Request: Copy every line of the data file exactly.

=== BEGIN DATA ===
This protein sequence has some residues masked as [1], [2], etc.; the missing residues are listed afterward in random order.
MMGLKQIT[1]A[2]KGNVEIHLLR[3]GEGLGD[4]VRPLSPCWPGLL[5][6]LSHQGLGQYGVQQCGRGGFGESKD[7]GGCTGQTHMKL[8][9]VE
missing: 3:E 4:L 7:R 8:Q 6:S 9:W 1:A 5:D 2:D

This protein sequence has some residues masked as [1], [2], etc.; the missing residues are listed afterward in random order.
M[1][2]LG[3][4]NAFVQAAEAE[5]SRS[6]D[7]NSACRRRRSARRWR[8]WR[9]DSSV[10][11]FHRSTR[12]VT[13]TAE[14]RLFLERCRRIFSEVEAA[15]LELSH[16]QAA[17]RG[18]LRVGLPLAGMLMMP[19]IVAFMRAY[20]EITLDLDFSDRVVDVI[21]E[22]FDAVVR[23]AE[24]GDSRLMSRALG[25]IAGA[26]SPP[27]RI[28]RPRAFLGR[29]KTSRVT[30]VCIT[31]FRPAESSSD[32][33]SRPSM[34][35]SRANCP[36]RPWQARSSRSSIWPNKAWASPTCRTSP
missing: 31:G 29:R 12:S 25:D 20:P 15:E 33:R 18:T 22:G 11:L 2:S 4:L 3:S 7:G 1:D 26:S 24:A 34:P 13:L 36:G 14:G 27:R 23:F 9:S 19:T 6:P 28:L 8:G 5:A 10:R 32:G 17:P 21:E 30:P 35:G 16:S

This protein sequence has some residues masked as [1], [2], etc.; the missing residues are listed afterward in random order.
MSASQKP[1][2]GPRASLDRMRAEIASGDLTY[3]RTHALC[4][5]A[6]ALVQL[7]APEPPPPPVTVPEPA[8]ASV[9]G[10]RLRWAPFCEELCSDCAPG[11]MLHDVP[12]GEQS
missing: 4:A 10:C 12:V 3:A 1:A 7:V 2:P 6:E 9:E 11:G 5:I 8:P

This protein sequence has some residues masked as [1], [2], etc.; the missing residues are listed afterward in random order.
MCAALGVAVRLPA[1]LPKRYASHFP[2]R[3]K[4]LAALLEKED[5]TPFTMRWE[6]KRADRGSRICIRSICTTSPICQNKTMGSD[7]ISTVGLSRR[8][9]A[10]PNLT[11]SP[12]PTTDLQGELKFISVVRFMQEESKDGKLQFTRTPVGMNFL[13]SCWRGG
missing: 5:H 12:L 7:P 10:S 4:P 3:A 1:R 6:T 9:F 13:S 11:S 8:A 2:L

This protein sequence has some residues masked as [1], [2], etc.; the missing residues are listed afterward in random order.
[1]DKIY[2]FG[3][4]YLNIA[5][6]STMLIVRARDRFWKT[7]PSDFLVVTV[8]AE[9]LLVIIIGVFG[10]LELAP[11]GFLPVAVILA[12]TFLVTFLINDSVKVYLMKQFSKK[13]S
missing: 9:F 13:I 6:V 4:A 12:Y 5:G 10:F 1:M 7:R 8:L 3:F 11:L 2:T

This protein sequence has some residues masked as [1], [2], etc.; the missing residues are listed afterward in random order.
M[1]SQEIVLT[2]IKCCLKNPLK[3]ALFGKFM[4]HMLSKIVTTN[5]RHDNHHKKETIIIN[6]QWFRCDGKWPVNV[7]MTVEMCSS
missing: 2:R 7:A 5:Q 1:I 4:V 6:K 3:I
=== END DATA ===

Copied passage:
This protein sequence has some residues masked as [1], [2], etc.; the missing residues are listed afterward in random order.
MMGLKQIT[1]A[2]KGNVEIHLLR[3]GEGLGD[4]VRPLSPCWPGLL[5][6]LSHQGLGQYGVQQCGRGGFGESKD[7]GGCTGQTHMKL[8][9]VE
missing: 3:E 4:L 7:R 8:Q 6:S 9:W 1:A 5:D 2:D

This protein sequence has some residues masked as [1], [2], etc.; the missing residues are listed afterward in random order.
M[1][2]LG[3][4]NAFVQAAEAE[5]SRS[6]D[7]NSACRRRRSARRWR[8]WR[9]DSSV[10][11]FHRSTR[12]VT[13]TAE[14]RLFLERCRRIFSEVEAA[15]LELSH[16]QAA[17]RG[18]LRVGLPLAGMLMMP[19]IVAFMRAY[20]EITLDLDFSDRVVDVI[21]E[22]FDAVVR[23]AE[24]GDSRLMSRALG[25]IAGA[26]SPP[27]RI[28]RPRAFLGR[29]KTSRVT[30]VCIT[31]FRPAESSSD[32][33]SRPSM[34][35]SRANCP[36]RPWQARSSRSSIWPNKAWASPTCRTSP
missing: 31:G 29:R 12:S 25:D 20:P 15:E 33:R 18:T 22:G 11:L 2:S 4:L 3:S 7:G 1:D 26:S 24:A 34:P 13:L 36:G 14:G 27:R 23:F 9:S 19:T 6:P 28:L 8:G 5:A 10:R 32:G 17:P 21:E 30:P 35:G 16:S

This protein sequence has some residues masked as [1], [2], etc.; the missing residues are listed afterward in random order.
MSASQKP[1][2]GPRASLDRMRAEIASGDLTY[3]RTHALC[4][5]A[6]ALVQL[7]APEPPPPPVTVPEPA[8]ASV[9]G[10]RLRWAPFCEELCSDCAPG[11]MLHDVP[12]GEQS
missing: 4:A 10:C 12:V 3:A 1:A 7:V 2:P 6:E 9:E 11:G 5:I 8:P

This protein sequence has some residues masked as [1], [2], etc.; the missing residues are listed afterward in random order.
MCAALGVAVRLPA[1]LPKRYASHFP[2]R[3]K[4]LAALLEKED[5]TPFTMRWE[6]KRADRGSRICIRSICTTSPICQNKTMGSD[7]ISTVGLSRR[8][9]A[10]PNLT[11]SP[12]PTTDLQGELKFISVVRFMQEESKDGKLQFTRTPVGMNFL[13]SCWRGG
missing: 5:H 12:L 7:P 10:S 4:P 3:A 1:R 6:T 9:F 13:S 11:S 8:A 2:L

This protein sequence has some residues masked as [1], [2], etc.; the missing residues are listed afterward in random order.
[1]DKIY[2]FG[3][4]YLNIA[5][6]STMLIVRARDRFWKT[7]PSDFLVVTV[8]AE[9]LLVIIIGVFG[10]LELAP[11]GFLPVAVILA[12]TFLVTFLINDSVKVYLMKQFSKK[13]S
missing: 9:F 13:I 6:V 4:A 12:Y 5:G 10:F 1:M 7:R 8:L 3:F 11:L 2:T

This protein sequence has some residues masked as [1], [2], etc.; the missing residues are listed afterward in random order.
M[1]SQEIVLT[2]IKCCLKNPLK[3]ALFGKFM[4]HMLSKIVTTN[5]RHDNHHKKETIIIN[6]QWFRCDGKWPVNV[7]MTVEMCSS
missing: 2:R 7:A 5:Q 1:I 4:V 6:K 3:I